Back to School Supplies

Photo by Frans van Heerden on Pexels.com

Back to school can mean lots of things to people: excitement, nervousness for the start of the school year; back to school shopping, end of sleeping in and playing outside all day. For me, it means pulling together the emails, Twitter, and Facebook likes that I have been saving from the summer to share with my colleagues.

So without further ado, here is some of what I have accumulated:

First, my final post of the 2021-22 school year is a great reminder of how our actions, beliefs, and behaviors impacts our students. If you have not had a chance to read, Great Expectations, this is a good one to start the year off on the right thought.

Trevor Muir is an educator and speaker whom I follow on Facebook. He recently shared his free, downloadable posters, Discussion Ground Rules that you can print and hang in your room and point to as reminders during classroom discussions.

To be honest, I am not sure how I made my way to Defined Learning, but I am glad that I did. It’s possible I followed a link tweeted by Jay McTighe about a free ebook on how performance tasks lead to deeper learning, the section on UBD complete with videos and another whitepaper, or maybe it was the free whitepapers on topics like Getting started with PBL, Exposing students to STEM in the early grades, or Guide to meeting the performance standards of NGSS. Whatever it was, this site is full of resources like recorded webinars and research that will fill our professional learning needs for quite some time.

This collection of Choice Boards for Math is one of the best ways to help foster engagement in your students because it allows for student choice over their learning path. Once arriving at the link, continue to scroll for choice board templates and boards for students in elementary all the way through high school calculus.

Ziplet is a quick and easy entry and exit ticket tool that I previously included in last year’s back to school post, Teching Tools to Give Voice to Your Students. Ziplet knows the importance of regularly checking in with your students and shared this list of 38 questions that will help us build relationships with our students, encourage a sense of belonging, foster a growth mindset, and help build a culture of community for the rest of the school year. Questions are listed by category. Students do not need to have accounts to respond to your questions.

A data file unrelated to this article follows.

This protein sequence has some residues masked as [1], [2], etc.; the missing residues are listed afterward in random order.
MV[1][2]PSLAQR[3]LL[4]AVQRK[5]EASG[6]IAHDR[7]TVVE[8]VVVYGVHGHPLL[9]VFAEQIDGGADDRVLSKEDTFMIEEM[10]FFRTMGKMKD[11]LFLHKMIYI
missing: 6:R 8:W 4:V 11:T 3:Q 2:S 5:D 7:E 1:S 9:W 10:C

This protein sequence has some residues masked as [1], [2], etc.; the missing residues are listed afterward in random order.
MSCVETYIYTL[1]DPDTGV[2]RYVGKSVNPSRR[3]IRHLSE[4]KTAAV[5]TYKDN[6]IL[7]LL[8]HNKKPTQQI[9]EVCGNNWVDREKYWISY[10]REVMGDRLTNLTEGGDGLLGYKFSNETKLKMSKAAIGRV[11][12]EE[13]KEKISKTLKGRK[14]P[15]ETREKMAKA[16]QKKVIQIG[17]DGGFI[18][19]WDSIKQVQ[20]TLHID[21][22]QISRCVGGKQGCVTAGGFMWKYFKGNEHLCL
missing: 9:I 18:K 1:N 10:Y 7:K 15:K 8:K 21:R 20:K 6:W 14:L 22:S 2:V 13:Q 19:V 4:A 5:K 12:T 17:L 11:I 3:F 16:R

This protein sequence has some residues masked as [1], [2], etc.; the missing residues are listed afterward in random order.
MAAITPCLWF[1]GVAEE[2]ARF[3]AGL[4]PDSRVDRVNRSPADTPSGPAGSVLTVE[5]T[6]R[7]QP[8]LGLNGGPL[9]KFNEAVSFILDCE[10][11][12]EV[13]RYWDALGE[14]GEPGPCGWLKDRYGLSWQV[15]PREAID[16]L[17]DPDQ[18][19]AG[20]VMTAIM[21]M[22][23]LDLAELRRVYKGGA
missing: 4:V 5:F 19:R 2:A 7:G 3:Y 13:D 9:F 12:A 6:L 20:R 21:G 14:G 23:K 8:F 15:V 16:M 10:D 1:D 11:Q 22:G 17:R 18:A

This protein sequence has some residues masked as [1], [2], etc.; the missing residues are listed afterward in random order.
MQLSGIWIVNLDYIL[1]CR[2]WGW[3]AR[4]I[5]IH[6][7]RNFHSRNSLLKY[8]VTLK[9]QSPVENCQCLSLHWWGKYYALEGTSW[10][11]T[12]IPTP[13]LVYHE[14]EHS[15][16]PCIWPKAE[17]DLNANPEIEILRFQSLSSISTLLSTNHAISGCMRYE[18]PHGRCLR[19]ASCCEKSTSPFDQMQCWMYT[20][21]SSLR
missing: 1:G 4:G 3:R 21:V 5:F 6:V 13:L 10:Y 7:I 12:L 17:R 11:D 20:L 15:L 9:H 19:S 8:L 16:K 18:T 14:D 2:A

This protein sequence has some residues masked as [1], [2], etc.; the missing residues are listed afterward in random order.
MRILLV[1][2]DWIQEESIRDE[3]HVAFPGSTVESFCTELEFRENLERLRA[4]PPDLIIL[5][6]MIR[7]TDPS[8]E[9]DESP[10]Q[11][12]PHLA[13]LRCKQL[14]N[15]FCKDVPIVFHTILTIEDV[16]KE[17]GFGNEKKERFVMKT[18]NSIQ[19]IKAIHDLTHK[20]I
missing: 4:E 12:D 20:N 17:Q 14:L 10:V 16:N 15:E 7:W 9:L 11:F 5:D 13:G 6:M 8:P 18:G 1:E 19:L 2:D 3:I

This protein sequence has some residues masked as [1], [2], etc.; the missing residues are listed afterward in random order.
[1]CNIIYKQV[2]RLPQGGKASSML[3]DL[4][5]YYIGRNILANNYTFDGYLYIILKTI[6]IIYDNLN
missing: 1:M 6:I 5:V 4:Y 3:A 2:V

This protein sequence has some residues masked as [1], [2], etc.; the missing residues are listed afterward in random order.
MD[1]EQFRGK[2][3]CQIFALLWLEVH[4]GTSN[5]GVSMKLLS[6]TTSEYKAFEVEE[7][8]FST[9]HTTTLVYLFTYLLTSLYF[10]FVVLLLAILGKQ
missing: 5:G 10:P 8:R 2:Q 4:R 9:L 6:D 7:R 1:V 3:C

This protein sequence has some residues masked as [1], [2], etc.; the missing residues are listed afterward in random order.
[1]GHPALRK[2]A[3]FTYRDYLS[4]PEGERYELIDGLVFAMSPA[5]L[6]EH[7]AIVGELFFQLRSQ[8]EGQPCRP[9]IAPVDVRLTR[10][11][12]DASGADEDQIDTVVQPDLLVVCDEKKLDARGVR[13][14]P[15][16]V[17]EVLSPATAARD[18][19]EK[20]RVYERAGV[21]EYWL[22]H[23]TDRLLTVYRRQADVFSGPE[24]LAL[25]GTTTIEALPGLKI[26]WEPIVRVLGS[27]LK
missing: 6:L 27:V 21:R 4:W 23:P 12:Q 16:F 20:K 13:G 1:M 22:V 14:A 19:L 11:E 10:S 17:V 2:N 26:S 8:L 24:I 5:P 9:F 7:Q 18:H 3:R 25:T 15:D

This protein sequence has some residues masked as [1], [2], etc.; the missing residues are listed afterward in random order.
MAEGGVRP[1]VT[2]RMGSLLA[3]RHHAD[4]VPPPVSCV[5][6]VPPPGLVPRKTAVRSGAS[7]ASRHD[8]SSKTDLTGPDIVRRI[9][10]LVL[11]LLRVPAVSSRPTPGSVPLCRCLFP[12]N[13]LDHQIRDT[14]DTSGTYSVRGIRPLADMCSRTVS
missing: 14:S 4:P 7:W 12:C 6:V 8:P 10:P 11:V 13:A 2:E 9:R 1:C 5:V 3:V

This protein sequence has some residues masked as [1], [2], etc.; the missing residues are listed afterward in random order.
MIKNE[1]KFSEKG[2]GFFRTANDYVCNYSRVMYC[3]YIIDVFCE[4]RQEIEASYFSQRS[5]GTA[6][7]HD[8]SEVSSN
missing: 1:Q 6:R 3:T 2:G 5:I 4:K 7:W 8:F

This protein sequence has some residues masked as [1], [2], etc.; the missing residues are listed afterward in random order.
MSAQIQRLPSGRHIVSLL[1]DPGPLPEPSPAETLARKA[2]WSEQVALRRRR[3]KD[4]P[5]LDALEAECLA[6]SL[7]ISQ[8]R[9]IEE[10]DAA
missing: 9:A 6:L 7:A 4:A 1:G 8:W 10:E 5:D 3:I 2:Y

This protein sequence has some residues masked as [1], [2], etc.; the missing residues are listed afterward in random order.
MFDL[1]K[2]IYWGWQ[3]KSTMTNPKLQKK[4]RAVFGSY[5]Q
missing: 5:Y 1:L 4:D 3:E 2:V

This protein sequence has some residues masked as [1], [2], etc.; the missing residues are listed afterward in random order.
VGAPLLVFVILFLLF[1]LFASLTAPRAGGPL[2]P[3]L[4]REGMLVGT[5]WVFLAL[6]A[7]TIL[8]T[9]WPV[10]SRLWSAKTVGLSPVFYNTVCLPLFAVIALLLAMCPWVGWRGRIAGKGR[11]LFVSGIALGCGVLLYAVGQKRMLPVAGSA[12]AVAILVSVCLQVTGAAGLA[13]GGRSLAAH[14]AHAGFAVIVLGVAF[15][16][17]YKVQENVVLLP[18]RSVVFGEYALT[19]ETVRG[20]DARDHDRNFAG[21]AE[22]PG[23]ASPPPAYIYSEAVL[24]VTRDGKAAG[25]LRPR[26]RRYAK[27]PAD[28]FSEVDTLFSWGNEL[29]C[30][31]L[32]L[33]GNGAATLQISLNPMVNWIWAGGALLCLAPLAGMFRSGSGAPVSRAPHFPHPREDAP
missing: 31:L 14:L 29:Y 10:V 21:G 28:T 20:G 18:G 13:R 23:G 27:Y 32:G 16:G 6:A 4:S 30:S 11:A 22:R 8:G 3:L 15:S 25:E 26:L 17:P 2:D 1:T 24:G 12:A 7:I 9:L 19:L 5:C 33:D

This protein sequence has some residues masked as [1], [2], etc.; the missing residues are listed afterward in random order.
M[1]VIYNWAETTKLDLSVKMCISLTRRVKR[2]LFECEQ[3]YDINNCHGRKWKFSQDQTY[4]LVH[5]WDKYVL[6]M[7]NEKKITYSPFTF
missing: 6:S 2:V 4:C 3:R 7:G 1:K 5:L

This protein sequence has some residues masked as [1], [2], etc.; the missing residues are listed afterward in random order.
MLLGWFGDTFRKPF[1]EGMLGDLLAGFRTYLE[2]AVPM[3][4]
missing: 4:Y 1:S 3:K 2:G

Richard Byrne of the Practical Edtech newsletter shared this tip of the week for getting to know your students at the beginning of the year (or anytime you want to do some ice-breaker games). In it, Byrne shares a flippity wheel of icebreaker questions and includes a video of how to set up your own wheel. Flippity can be used for random name picking, group making, and other classroom essentials like flash cards, assessment practice game shows, word puzzles, and more. Each flippity tool comes complete with a demo and instructions. Byrne has several instructional videos on his site as well as his YouTube channel.

John Spencer shared his 5 Ways to Get to Know Your Students at the Start of the School Year here. There are fun activities ranging from surveys to scavenger hunt maker projects that both allow you to learn about your students and for them to learn about each other.

Robert Kaplinsky shared these recorded webinars on why we should reconsider worksheets (and what we should be doing instead). There is one tailored for K-5 and another for 6-12. In the webinar, he shares depth of knowledge matrices like this one for Geometry and how using one of these with your students allows entry points for all students challenging them at their different levels. You can find additional webinars here.

For additional reading, check out the Shipley PLN Lower & Middle School Edition

More likes to come!

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